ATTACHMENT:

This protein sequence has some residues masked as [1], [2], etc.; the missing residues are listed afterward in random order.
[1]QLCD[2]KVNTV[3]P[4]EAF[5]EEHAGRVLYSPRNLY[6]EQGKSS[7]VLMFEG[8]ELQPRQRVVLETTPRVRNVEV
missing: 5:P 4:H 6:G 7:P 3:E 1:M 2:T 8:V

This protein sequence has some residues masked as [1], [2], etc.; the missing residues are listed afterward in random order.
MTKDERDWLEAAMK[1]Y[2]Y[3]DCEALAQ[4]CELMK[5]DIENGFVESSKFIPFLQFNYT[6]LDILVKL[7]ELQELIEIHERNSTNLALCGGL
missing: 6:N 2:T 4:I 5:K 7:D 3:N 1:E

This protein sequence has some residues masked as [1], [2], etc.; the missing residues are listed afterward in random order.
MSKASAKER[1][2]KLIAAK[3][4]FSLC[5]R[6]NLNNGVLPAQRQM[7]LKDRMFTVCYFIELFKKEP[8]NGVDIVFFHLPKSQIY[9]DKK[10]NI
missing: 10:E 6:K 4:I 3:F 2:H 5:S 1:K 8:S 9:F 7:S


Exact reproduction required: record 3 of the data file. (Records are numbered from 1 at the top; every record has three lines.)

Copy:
This protein sequence has some residues masked as [1], [2], etc.; the missing residues are listed afterward in random order.
MSKASAKER[1][2]KLIAAK[3][4]FSLC[5]R[6]NLNNGVLPAQRQM[7]LKDRMFTVCYFIELFKKEP[8]NGVDIVFFHLPKSQIY[9]DKK[10]NI
missing: 10:E 6:K 4:I 3:F 2:H 5:S 1:K 8:S 9:F 7:S